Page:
Daily Bible reading: Ezekiel 4-6, Hebrews 10:1-23

Never be ashamed

If you’re afraid of the dark, if you’ve encountered a scary situation, if you can’t seem to put your mind at ease, 2 Timothy 1:7 may have been a verse that came to mind or one that someone has given to you. I don’t want to burst your bubble—because we shouldn’t be fearful when God is on our side—but in context, that verse really doesn’t have much to do with being afraid and has more to do with being bold.

For God has not given us a spirit of fear and timidity, but of power, love, and self-discipline.

2 Timothy 1:7 (NLT)

That’s a great verse and I know it’s helped many get through some pretty intense situations, but take a look at what Paul tells Timothy next.

So you must never be ashamed to tell others about our Lord.

2 Timothy 1:8 (NLT)

That doesn’t sound much like Timothy was struggling with night terrors or paranoia. It sounds as though Timothy was having trouble finding his voice when it came to sharing the Gospel.

I don’t want to make light of those who genuinely deal with fear. It’s something we all deal with at times in our lives, but I want to be sure that we really understand what these verses are talking about.

Preceding these passages, Paul reminds Timothy to fan into flames the spiritual gift God gave him. Then he tells him that God hasn’t given him a spirit of fear.

God has given all of us—yes all—spiritual gifts. And sometimes it can be difficult to step out in these gifts. What if I’m wrong? What if I’ve missed God? What if someone makes fun of me? What if people don’t understand? There is nothing wrong with having these questions. The error comes when we allow them to control when and how we use the gifts God has given us. This is why Paul tells Timothy not to fear. He says, I am not ashamed, because I know Jesus, the One in whom I have believed (NCV).

There is a boldness that comes when we know Christ, I mean really know Christ. He gives us the power, love, and self-discipline to step out in the gifts that he has given to us. And then it is up to us to use, to refine, and to protect those gifts.

Protect the truth that you were given; protect it with the help of the Holy Spirit who lives in us.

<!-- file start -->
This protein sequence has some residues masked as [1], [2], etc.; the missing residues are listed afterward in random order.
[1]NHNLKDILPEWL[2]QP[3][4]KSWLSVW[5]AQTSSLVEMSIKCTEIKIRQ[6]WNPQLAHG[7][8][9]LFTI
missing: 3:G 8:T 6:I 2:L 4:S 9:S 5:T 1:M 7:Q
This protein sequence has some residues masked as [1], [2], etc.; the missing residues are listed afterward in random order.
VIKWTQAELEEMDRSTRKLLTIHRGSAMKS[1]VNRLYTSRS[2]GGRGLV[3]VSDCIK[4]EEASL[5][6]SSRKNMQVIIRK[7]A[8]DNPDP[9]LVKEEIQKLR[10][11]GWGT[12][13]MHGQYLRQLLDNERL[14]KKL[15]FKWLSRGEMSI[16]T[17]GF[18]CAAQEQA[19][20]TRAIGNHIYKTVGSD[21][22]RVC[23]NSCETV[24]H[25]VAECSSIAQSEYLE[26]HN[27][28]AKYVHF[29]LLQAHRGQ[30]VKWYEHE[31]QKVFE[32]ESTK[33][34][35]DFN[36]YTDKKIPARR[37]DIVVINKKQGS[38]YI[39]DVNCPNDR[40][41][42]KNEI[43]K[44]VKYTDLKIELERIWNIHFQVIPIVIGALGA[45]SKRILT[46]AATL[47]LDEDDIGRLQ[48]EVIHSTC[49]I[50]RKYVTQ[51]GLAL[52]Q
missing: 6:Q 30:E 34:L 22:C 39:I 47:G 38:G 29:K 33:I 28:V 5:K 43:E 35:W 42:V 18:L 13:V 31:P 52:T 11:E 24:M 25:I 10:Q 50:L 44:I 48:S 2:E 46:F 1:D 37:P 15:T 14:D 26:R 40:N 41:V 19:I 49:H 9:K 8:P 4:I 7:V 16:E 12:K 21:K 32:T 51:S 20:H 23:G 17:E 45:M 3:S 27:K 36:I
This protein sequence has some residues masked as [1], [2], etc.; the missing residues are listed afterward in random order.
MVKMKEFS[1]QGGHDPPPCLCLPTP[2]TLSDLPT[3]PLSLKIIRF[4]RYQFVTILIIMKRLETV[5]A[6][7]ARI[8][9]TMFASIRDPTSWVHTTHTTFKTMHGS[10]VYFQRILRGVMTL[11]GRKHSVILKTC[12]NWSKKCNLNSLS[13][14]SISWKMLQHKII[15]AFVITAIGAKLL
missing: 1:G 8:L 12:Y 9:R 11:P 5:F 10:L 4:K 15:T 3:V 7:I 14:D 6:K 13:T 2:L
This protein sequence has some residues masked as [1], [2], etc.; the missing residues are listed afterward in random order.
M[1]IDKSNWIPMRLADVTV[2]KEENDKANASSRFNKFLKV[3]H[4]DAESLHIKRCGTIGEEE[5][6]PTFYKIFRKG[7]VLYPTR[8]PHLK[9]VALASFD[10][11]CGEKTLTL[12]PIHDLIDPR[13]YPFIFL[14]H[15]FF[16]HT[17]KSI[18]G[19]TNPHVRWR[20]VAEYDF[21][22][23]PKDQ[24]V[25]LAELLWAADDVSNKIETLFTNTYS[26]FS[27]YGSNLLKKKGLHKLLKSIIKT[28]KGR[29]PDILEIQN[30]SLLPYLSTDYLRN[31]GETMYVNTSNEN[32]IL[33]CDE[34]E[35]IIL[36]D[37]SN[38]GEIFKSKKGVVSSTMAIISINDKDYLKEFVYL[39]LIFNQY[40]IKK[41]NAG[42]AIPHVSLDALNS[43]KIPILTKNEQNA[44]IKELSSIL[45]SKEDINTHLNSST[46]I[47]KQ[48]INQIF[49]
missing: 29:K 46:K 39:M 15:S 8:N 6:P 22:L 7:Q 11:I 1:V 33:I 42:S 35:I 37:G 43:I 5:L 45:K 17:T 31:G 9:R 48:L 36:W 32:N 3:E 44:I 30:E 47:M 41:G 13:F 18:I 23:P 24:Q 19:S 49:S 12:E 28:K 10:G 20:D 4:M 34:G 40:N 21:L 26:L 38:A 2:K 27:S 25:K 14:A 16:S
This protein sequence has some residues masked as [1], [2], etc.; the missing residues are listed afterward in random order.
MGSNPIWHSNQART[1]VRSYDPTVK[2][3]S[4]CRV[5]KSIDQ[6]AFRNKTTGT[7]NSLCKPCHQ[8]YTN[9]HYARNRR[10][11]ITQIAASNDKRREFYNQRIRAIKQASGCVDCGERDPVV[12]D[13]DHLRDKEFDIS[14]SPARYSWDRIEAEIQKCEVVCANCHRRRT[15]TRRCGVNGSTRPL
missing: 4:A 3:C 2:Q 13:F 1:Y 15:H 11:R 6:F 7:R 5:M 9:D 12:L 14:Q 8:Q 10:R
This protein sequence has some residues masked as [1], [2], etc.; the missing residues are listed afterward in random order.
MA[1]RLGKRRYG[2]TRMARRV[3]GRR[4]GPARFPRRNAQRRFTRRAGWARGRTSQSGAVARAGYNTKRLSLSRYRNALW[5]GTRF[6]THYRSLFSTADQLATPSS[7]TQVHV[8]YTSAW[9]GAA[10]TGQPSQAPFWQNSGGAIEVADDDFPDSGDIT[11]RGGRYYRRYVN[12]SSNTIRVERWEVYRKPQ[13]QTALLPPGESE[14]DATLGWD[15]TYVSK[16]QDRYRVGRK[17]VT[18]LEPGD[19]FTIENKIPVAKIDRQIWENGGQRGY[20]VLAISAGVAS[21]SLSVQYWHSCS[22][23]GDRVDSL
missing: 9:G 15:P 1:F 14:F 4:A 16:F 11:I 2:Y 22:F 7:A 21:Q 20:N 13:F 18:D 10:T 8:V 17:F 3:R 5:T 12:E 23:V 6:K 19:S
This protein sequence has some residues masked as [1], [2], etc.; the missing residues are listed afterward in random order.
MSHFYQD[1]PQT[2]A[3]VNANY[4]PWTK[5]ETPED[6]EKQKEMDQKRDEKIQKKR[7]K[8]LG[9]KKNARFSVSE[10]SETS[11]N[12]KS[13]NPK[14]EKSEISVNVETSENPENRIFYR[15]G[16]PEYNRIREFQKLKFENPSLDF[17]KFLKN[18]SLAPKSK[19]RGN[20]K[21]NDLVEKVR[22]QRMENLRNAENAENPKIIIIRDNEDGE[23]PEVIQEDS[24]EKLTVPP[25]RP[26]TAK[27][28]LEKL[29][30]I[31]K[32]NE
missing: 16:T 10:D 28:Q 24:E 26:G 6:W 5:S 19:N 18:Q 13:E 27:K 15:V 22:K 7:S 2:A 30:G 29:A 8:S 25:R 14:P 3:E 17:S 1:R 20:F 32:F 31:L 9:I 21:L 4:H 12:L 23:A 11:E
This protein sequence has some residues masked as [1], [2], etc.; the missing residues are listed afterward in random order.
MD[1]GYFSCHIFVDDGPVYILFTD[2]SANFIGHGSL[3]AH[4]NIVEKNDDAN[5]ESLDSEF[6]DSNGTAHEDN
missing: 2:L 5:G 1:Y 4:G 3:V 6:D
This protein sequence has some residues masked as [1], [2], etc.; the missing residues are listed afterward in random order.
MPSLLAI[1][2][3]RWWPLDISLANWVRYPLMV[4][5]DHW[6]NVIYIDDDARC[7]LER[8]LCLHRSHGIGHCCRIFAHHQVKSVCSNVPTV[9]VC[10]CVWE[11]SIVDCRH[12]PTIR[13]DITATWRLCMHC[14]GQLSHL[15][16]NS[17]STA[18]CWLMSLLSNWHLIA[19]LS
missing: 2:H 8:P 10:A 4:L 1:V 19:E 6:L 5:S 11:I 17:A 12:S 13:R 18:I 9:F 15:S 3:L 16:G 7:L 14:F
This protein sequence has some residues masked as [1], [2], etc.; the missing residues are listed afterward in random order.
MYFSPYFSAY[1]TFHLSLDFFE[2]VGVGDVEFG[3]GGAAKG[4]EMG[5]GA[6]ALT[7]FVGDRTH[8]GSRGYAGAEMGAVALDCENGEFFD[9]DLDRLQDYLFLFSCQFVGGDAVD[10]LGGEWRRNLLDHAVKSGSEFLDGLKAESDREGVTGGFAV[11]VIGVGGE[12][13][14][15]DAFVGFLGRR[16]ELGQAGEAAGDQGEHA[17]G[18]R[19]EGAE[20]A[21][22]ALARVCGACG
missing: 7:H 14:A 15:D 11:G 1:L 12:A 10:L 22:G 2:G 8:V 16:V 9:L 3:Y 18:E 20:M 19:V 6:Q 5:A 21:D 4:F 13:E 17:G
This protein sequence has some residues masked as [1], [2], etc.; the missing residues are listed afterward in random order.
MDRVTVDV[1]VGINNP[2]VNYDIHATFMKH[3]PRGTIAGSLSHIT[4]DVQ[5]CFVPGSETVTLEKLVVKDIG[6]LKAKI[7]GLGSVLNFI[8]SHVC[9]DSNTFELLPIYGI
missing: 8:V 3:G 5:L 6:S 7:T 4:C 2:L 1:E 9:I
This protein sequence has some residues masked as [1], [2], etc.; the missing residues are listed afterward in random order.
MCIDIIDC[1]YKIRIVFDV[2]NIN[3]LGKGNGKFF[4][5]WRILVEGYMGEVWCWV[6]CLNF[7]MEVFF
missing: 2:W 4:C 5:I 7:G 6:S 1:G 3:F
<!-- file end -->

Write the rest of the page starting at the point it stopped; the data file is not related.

2 Timothy 1:14 (NCV)

The more you use your gift—whatever that gift may be—the more confident you will become in it. Never be ashamed to use what God has given you, but be confident in the One who gave it to you.

Daily Bible reading: Jeremiah 20-22, 2 Timothy 1

To boldly go

… to boldly go where no man has gone before.

You’ve probably heard that phrase more than a few times. It’s the mission of the starship Enterprise.

Space: the final frontier. These are the voyages of the starship Enterprise. Its five-year mission: to explore strange new worlds, to seek out new life and new civilizations, to boldly go where no man has gone before.

The Church has a similar mission—only it’s a life-long one, not just five years.

And then he told them, “Go into all the world and preach the Good News to everyone.”

Mark 16:15 (NLT)

Did you know that this instruction from Jesus doesn’t apply only pastors? It applies to Christians. Period. But a lot of us tend to look at this as a job not an opportunity. The more we see taking the Gospel to the world as work, the less we’re apt to do it. So how did the early church manage to grow so much so quickly?

“And now, O Lord, hear their threats, and give your servants great boldness in their preaching. Send your healing power; may miraculous signs and wonders be done through the name of your holy servant Jesus.”

After this prayer, the building where they were meeting shook, and they were all filled with the Holy Spirit. And they preached God’s message with boldness.

Acts 4:29-31 (NLT)

The church prayed and—amazingly enough—God answered their prayers!

They didn’t pray for their leaders to be bold, they prayed for boldness for themselves. Every member of the church received the power of the Holy Spirit to preach the Good News boldly. We don’t have to share the Gospel, we get to. And we don’t have to do it on our own power. If your desire is to see more people brought into the Kingdom of God, God is not going to withhold the power of His Spirit to help you do so.

Jesus told us to bring the Gospel to the world, but he also promised the Helper.

It’s time that the Church—the whole Church, every member of the Church—pray for boldness to preach the Good News. Now is not the time to sit back and reevaluate our message so that we don’t risk offending certain groups of people. Now is the time for us to pray for the power of the Holy Spirit to fall on us all so that we boldly go forth and preach God’s message.

Daily Bible reading: Nehemiah 12-13, Acts 4:23-37